Freedom, Trees and the Emancipation Oak
eman-ci-pate - to free (someone) from someone else's control or power With the 4th of July right around the corner, I was thinking this week about what it means to be free. Freedom comes in many forms: freedom from bondage, freedom from tyranny, freedom from social constraints, freedom of expression, freedom of religion, freedom of education, freedom from fears and self-doubt, "free to be you and me" as the song goes. How truly blessed are we to be in a country that champions personal rights to life, liberty and the pursuit of happiness. My Wandering Wednesday adventure exploring trees and freedom today with the kiddos was inspired by an historic enduring tree: The Emancipation Oak in Hampton, VA.
"The Emancipation Oak stands near the entrance of the Hampton University campus and is a lasting symbol of the university’s rich heritage and perseverance. President Abraham Lincoln issued the Emancipation Proclamation on January 1, 1863. The document proclaimed 'all persons held as slaves ... are, and henceforward shall be free.' The very first reading of the Emancipation Proclamation in the South was read under this oak tree in Hampton. The tree was a gathering place for freed African-Americans to quench "a great thirst for knowledge and education," which was prohibited for slaves in Virginia but made permissible because they were behind Union lines. It was under this tree that the South first learned of President Lincoln's declaration of freedom. Years later, Booker T. Washington supposedly studied beneath its branches as well. With its limbs now sprawling over a hundred feet (!) in diameter, the Emancipation oak is designated as one of the 10 Great Trees of the World by the National Geographic Society." (Source: Hampton University) We started our day wandering at Freedom Park on the outskirts of Williamsburg. At Freedom Park, we visited one of the earliest Free Black Settlements, where three historically accurate recreated cabins are furnished with items authentic to the period. (http://www.jamescitycountyva.gov/recreation/parks/freedom-park.html) Our second stop was in the same park. Right around the corner in the trees is a cool place to face your fears called "Go Ape." Go Ape’s mission is to encourage everyone to "live life adventurously" while treading lightly in the most beautiful places and spaces in the US. This treetop adventure course with zip lines, obstacles, Tarzan swings and high ropes courses was our challenge for the early afternoon and we had a ball! You are “harnessed and carabinered” in so you can’t fall as you navigate the various courses in the treetops. I chuckled when we checked in as the staffer told me that with the high temp in the high 90s today, the heat index on the course was 112 degrees. Yep - leave it to me to pick the hottest day so far of the summer to do an adventure course! We jumped and climbed and leaped and zipped and most of all, LAUGHED for an hour and a half! It was invigorating. I highly recommend this place for summer fun. We did the junior course as Caden did not meet the height requirement for the adult course. Alex and I are dying to go back to try the adult course someday soon as it has a 600 foot zip line! http://goape.com/zip-line/virginia-freedom-park From Freedom Park, we headed to our final stop of the day: Hampton University and the Emancipation Oak. It is about a 25 minute ride from Freedom Park to the campus. The tree is located on Emancipation Drive off of E. Tyler Drive. Park at "Parking Lot 2" as the tree is right there.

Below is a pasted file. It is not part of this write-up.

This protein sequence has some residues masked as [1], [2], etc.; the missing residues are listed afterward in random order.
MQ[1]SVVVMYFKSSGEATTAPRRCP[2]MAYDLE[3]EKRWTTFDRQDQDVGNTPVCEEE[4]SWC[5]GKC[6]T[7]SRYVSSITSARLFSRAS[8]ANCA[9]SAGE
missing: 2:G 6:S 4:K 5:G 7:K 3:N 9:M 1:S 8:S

It is the most incredible tree, though I must admit, I expected better signage and more reverence to the site given its historical significance, which it did not have. That said, my kids and I had a great conversation sitting beneath this noble tree about what it must have been like 151 years ago to have been a slave and to finally hear the words that you would be freed. (It did take two additional years and the 13th amendment to the Constitution for unilateral freedom, though the Emancipation Proclamation paved the way for millions of slaves to be set free.) It was under this tree as well that many freed slaves received their first schooling. It was the perfect ending to a very memorable day and discussion on the value of freedom.
I leave you with two final quotes this Independence Day: --"Those who won our independence believed liberty to be the secret of happiness and courage to be the secret of liberty."
(-Louis Brandeis) --“Freedom is the oxygen of the soul.”
(-author unknown) Happy 4th of July. PS: Want to learn more about the Emancipation Proclamation? Here is a site with ten facts providing the basics on the proclamation and the history surrounding it: http://www.civilwar.org/education/history/emancipation-150/10-facts.html